t will also be understood that I may provide a suitable eutectic as a storage or heat fiy wheel means. This eutectic partially or substantially fills the space Within the plate and about the coil 16. Such eutectics have the characteristic of freezing or solidifying at a predetermined temperature. They constitute, in effect, a supply of cold, which will absorb heat for a substantial period, after the termination of evaporation or cycling of the volatile refrigerant in the evaporating coil 16.
In order to supply the volatile refrigerant to the plates, 1 may employ a compressor Ztl located within a ventilated housing 21 in the outside Work space 3. 22 is any suitable motor for actuating the compressor 20. 23 is any suitable condenser. 24 is the high pressure delivery line along which the condensed refrigerant is delivered under pressure toward the plates. 25 indicates any suitable pressure reduction valve or assembly from which delivery ducts 25 extend to each of the plates 14;. 2'7 is any suitable common passage or manifold to which the outlets idb of the various plates deliver. 28 is the return or suction pipe to the compressor 20. it will be understood that when the refrigerant is delivered to the plates, it evaporates and abstracts heat from the water delivered along the passage 7 and by the nozzles 9. The pressure at which the refrigerant evaporates is so related to the eutectic that the eutectic within the plates freezes solid. Also a layer of ice is formed along and across each face of each of the four plates 14. The thickness of the ice layer may be controlled to permit the passage of water along the spaces between the plates and also along the spaces between the outside plates and the insulated walls 5. Que of the nozzles is aligned with each such space and delivers water or any other suitable liquid medium therethrough. The thickness of the layer of outside ice may be controlled by any suitable means. I may employ, for example, a temperature responsive element or bulb shown at 3t supported on any suitable spacer or support 33:, the bulb being suitably connected with the motor 22. or with any suitable control means or circuit for the motor 22. Thus when the ice layer approaches or reaches the bulb fill, the motorZZ will cease to drive the compressor Ztl, and the cycling of refrigerant through the coils l6 ceases. However, the ice outside of the plates and the eutectic within the plates serves to maintain a substantially constant temperature in the water or other liquid medium which is drawn by the pump 11 and delivered thereby along the supply pipe 12. This water can be piped to any suitable supplemental heat exchange members 35. These are shown as arranged in Figure 1 in Each such member may include finned coils 36, controllable'louvers '37 and any suitable air delivering motor and fan 38. Thus, in the embodiment of my invention, shown in Figure 1, a liquid or fluid medium is cooled to a predetermined temperature and is piped, at that temperature, to various points of use. The medium then is put into heat exchange relation with air in the particular rooms to which the medium is piped. While a fan and finned coil assembly is satisfactory and practical, I do not wish to be limited to any specific heat transfer means in the individual rooms.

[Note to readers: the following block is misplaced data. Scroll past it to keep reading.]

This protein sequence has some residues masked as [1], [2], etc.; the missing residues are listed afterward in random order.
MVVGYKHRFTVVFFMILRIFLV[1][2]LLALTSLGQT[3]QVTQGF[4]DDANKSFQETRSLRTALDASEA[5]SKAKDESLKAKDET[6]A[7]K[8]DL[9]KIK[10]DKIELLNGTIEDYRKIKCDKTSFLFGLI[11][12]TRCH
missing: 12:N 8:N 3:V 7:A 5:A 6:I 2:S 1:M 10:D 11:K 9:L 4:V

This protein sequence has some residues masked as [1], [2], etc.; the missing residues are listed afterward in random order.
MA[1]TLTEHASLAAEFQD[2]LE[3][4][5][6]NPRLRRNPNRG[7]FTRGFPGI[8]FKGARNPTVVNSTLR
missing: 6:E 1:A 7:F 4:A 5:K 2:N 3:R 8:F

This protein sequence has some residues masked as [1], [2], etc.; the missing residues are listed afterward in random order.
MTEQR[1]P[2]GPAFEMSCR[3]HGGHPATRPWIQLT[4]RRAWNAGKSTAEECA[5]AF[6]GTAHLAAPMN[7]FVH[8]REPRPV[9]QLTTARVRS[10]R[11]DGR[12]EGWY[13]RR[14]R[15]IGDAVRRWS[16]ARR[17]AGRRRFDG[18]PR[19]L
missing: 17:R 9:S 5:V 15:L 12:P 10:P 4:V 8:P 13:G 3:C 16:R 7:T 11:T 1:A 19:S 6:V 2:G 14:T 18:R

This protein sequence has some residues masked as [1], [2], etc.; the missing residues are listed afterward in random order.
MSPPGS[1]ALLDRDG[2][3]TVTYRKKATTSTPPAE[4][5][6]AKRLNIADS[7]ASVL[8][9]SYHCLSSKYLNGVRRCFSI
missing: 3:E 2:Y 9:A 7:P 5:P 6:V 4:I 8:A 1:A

My invention may also be practically applied to houses where the air is heated by any suitable furnace and is delivered along hot air ducts to individual rooms. I illusirate more or less diagrammatically in Figure 2 an arrangcment of that type. With reference to Figure 2, 40 indicates any suitable furnace shown as provided with a fan 4-1 driven by a motor 42. Air is drawn by the fan through suitable filters 43 and is delivered through any suitable plenum chamber 44 whence it passes by any suitable outlet ducts 55, 45 to individual covered outlets The air to be cooled may be drawn from the room space 4-7 through any suitable outlet 4% and along the duct 4-? to any suitable plenum chamber t). This plenum chamher or return air passage is normally in d ect commun cation with the inlet side of the fan 41. .en the tem is being used to heat the housing, 1 may, for example, move the valve or flap Sl to the position in which it is shown in dotted line in Figure 2. However, when the furnace 44; is not in use for a heating pm ose, l may dr the flap 51 to the full line position of 1 "l" is then deflected through any suitable 53. In thisby-pass 1 position the ed coil 1 generally indicated as and show. in sour, Figure 3. Cold water may be delivered to it 55, extending from the heat exchange unit or r 56 which will be understood to be as shown in l and 6. The usec water is returned to the heat exchange assembly 56 through any suitable pipe 57. Any suitable valving may be employed as at 55a for inter rupting tne passage of water through the finned coil assembly In Figure 4 is illustrated a modified form of cooling or heat exchange member. It includes, for ex mple, end manifolds 6i? and 61 connected by transversely extending parallel cross pipes 62 which are suitably finned as at It will be realized that whereas I have described and shown a practical and operative device, reverthelcss m y changes nay be mate in size, shape, nu titer and disposition of parts without departing from the spirit oi r-zy ire vent-ion. I therefore wish my description d. to be taken as in a broad sense illustrative or diagrammatic rather than as limiting me to my specific showing herein.